Seniors -- Protect Your Finances

Too many seniors are the victims of financial abuse, especially as they get older and are no longer able to manage things for themselves. Unfortunately, you can't guarantee where that abuse will come from--including friends and loved ones. If you'd like to prevent it from happening to your senior loved one, these five tips on how to help seniors protect their finances will help provide them with the support they need. Who will handle your finances when you are no longer able to do it yourself? Drafting a power of attorney is the best way to ensure that there is a seamless transition. Make sure that everyone understands who has been chosen to deal with financial transactions so that it will be as clear as possible.

Wherever you can, simplify financial processes. This could include:

  • Schedule regular bills so they are automatically withdrawn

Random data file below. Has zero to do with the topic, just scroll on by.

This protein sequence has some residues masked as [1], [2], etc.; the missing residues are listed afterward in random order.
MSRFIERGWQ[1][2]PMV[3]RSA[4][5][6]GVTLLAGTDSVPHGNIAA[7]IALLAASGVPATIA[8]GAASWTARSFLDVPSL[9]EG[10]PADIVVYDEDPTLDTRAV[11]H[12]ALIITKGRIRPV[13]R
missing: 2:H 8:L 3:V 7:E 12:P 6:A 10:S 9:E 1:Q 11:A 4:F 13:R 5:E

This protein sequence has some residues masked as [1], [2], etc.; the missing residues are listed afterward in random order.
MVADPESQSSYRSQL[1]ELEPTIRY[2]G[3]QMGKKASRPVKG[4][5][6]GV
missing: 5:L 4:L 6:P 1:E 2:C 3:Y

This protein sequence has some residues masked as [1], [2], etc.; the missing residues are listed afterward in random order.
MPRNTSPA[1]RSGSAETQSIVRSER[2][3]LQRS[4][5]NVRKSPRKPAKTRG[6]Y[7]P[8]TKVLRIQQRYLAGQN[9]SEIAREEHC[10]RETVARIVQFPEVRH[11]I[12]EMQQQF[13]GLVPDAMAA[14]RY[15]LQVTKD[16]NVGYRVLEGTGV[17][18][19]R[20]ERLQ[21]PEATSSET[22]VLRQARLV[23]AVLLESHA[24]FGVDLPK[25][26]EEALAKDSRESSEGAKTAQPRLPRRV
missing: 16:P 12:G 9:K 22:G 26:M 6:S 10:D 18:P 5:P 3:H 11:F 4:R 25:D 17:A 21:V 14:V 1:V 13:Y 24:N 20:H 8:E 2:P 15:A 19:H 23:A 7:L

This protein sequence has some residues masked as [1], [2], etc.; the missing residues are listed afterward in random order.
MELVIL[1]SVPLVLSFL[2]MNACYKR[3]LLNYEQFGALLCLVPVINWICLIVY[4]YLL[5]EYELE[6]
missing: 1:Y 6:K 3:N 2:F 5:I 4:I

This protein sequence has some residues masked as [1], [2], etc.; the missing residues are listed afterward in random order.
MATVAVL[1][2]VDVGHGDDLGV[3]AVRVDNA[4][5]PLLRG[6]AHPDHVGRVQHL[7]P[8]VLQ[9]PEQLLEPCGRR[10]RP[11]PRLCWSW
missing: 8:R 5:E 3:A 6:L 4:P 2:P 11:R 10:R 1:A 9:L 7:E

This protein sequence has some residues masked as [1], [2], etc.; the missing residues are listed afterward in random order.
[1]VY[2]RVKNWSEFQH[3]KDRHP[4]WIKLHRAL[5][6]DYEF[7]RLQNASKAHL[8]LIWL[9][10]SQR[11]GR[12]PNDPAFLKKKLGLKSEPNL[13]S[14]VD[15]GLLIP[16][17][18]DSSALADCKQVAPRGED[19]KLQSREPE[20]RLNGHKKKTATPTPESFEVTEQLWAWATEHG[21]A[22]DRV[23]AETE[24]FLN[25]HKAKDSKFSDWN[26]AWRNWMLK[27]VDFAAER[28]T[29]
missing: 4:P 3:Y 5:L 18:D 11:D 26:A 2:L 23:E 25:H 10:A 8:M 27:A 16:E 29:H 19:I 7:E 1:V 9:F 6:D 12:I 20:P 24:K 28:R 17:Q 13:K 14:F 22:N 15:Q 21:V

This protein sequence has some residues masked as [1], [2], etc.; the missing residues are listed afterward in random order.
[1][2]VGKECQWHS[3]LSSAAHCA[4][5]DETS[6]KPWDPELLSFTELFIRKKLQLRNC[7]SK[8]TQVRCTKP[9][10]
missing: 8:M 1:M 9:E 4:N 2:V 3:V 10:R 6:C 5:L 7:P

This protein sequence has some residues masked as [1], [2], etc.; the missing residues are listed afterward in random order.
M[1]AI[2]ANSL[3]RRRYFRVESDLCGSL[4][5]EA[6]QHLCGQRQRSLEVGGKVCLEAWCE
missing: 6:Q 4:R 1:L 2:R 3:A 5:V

• Group several payments together into one where possible
  • Review with everyone involved so they understand the payments that need to be made each month

We've posted several times about senior scams. Keep yourself updated on the latest scams by checking your local police website and newsletters. They usually do a great job identifying and publishing information about current scams.

You can know everything there is to know about all of the latest scams, but if you don't stay in touch with your family members, you may not realize you've been targeted. Make sure you check with family members whenever you are contacted by someone who is asking for your information, especially financial information such as your social security number, monthly income, banks that you use, etc.

The more eyes there are on the money, the better. If one sibling or friend is responsible for all of the financial details, it's much easier for them to get away with financial abuse. Ensure that there are several of you watching so that there are always checks and balances in place. If you know someone at the financial institutions that you use, they can help keep an eye on transactions and notify you if any suspicious activity occurs.

Make sure you have the support you need to continue to maintain your independence.

The information above was adapted from information from Caring Senior Service.